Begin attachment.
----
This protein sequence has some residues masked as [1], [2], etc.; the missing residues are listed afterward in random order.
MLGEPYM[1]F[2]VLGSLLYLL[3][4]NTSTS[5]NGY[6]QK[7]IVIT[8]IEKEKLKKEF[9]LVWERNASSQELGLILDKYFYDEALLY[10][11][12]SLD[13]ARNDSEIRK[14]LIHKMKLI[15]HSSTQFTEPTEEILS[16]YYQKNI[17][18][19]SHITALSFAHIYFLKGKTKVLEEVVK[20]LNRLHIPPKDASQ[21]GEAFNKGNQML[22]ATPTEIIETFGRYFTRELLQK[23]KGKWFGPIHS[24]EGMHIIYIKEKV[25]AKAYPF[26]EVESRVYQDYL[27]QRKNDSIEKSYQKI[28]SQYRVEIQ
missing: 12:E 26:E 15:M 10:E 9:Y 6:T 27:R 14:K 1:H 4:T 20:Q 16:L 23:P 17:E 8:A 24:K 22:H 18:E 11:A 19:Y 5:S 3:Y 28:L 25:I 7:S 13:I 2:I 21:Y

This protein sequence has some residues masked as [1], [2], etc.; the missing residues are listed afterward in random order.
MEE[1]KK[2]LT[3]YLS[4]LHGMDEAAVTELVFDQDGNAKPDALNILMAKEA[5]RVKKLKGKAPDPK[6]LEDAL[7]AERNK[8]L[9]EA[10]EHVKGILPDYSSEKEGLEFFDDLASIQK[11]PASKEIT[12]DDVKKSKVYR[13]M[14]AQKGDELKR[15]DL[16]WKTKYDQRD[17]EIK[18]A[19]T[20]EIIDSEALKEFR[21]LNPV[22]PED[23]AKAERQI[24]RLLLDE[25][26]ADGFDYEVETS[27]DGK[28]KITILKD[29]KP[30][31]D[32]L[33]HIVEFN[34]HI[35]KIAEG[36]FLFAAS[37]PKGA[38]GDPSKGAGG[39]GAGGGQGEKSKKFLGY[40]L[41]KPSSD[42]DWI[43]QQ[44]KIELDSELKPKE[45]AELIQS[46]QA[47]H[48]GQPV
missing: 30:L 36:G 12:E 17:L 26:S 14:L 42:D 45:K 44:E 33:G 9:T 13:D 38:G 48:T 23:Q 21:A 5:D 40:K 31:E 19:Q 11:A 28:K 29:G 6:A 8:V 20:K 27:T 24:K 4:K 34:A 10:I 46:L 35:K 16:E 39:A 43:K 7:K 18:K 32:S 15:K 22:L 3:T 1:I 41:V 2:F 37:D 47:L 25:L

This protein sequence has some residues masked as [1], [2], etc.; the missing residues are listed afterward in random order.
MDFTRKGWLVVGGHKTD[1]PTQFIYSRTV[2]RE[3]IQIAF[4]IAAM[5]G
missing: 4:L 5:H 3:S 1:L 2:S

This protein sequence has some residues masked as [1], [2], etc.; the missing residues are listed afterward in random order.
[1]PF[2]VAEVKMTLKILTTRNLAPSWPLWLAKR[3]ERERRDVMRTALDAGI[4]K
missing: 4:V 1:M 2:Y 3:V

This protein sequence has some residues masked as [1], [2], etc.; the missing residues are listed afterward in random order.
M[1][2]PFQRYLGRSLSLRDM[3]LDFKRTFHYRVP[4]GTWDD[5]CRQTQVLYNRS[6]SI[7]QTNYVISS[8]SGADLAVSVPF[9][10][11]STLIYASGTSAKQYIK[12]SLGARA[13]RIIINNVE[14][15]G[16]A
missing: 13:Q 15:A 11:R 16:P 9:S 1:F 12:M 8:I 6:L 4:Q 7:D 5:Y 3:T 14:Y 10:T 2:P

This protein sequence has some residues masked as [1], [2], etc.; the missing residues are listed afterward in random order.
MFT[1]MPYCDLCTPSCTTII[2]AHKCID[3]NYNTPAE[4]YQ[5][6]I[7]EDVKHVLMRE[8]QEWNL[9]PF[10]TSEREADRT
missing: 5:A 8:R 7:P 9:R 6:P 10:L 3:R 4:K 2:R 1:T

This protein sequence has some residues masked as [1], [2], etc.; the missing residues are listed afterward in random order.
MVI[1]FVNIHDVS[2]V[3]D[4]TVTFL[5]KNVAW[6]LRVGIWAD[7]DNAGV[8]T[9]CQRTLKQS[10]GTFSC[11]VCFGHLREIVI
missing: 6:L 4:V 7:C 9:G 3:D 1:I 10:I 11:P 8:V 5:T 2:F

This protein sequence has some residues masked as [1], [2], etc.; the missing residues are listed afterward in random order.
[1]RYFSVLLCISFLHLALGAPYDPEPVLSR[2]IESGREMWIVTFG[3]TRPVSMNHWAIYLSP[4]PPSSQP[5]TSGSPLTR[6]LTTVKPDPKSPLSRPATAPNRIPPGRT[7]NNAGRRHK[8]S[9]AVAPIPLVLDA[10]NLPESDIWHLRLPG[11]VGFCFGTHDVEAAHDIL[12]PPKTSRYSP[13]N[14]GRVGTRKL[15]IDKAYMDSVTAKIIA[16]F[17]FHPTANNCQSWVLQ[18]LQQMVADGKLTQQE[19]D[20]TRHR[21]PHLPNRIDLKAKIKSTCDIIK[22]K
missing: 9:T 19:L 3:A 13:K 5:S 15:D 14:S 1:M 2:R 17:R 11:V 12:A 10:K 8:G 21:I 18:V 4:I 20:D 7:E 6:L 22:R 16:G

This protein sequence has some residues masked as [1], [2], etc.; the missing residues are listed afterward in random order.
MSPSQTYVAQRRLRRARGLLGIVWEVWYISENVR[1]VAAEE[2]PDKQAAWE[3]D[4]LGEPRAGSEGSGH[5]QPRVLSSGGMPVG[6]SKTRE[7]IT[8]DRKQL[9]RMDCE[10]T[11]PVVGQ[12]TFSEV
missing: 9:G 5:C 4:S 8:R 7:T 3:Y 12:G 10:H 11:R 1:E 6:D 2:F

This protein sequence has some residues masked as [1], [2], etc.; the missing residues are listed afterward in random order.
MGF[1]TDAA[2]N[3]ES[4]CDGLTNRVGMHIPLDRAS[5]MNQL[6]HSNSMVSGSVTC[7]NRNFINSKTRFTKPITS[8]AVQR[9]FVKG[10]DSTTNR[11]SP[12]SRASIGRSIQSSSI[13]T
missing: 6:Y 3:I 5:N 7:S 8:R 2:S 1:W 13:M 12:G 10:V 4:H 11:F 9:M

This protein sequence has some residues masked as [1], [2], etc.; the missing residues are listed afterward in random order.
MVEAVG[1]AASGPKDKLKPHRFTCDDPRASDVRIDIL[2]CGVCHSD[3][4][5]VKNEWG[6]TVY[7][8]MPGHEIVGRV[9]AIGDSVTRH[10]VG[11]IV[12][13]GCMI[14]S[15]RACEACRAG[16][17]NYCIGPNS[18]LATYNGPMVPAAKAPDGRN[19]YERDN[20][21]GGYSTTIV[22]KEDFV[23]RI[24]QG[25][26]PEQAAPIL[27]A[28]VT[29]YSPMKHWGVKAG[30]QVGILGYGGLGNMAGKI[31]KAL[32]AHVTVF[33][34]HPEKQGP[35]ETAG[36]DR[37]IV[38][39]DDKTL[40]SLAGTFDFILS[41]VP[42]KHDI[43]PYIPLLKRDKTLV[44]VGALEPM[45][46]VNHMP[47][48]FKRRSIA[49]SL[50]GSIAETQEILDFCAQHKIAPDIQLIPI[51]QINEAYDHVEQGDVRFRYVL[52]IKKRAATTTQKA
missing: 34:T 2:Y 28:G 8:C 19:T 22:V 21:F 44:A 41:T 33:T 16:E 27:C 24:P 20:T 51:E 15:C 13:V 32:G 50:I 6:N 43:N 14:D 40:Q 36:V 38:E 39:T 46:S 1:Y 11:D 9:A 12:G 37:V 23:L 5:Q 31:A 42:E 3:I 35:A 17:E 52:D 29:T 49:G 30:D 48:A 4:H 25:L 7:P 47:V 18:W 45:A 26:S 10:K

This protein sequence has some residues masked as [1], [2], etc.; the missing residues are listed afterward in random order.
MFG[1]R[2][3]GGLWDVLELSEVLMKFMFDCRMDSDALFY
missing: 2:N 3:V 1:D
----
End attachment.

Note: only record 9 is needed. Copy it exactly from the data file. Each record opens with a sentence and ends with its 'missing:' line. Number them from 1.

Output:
This protein sequence has some residues masked as [1], [2], etc.; the missing residues are listed afterward in random order.
MSPSQTYVAQRRLRRARGLLGIVWEVWYISENVR[1]VAAEE[2]PDKQAAWE[3]D[4]LGEPRAGSEGSGH[5]QPRVLSSGGMPVG[6]SKTRE[7]IT[8]DRKQL[9]RMDCE[10]T[11]PVVGQ[12]TFSEV
missing: 9:G 5:C 4:S 8:R 7:T 3:Y 12:G 10:H 11:R 1:E 6:D 2:F